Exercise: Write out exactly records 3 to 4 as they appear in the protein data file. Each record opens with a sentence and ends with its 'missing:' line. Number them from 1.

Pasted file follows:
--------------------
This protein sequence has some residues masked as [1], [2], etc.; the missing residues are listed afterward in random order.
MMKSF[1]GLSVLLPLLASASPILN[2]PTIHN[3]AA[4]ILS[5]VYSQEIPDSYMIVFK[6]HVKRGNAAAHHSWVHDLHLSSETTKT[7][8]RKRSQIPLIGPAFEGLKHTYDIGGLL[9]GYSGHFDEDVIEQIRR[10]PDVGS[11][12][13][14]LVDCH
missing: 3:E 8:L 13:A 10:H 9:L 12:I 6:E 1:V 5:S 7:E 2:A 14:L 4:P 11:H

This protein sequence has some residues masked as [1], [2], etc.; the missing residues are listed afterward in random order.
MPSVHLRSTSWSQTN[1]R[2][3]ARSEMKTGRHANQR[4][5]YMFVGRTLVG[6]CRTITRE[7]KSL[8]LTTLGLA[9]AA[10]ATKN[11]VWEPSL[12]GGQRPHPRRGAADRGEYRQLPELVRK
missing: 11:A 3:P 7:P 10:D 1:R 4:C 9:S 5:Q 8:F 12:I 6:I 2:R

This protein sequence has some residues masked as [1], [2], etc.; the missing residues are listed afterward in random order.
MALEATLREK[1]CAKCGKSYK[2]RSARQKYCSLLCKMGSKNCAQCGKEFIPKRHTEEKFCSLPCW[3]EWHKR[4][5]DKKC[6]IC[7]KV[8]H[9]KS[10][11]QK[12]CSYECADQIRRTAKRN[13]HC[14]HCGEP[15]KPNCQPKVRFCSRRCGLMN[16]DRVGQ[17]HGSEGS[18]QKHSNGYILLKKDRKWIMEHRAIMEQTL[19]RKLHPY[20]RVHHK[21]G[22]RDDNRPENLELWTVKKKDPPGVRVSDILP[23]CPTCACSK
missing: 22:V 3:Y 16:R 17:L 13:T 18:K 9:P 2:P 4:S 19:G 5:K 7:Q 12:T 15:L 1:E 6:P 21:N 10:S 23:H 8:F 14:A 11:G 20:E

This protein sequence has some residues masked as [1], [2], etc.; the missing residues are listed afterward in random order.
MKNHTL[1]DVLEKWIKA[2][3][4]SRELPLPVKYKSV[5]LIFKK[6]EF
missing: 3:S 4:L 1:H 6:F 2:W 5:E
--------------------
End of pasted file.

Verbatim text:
This protein sequence has some residues masked as [1], [2], etc.; the missing residues are listed afterward in random order.
MALEATLREK[1]CAKCGKSYK[2]RSARQKYCSLLCKMGSKNCAQCGKEFIPKRHTEEKFCSLPCW[3]EWHKR[4][5]DKKC[6]IC[7]KV[8]H[9]KS[10][11]QK[12]CSYECADQIRRTAKRN[13]HC[14]HCGEP[15]KPNCQPKVRFCSRRCGLMN[16]DRVGQ[17]HGSEGS[18]QKHSNGYILLKKDRKWIMEHRAIMEQTL[19]RKLHPY[20]RVHHK[21]G[22]RDDNRPENLELWTVKKKDPPGVRVSDILP[23]CPTCACSK
missing: 22:V 3:Y 16:R 17:L 13:T 18:K 9:P 2:P 4:S 19:G 5:K 7:Q 12:T 15:L 1:E 6:P 21:N 10:S 23:H 8:F 14:A 11:G 20:E

This protein sequence has some residues masked as [1], [2], etc.; the missing residues are listed afterward in random order.
MKNHTL[1]DVLEKWIKA[2][3][4]SRELPLPVKYKSV[5]LIFKK[6]EF
missing: 3:S 4:L 1:H 6:F 2:W 5:E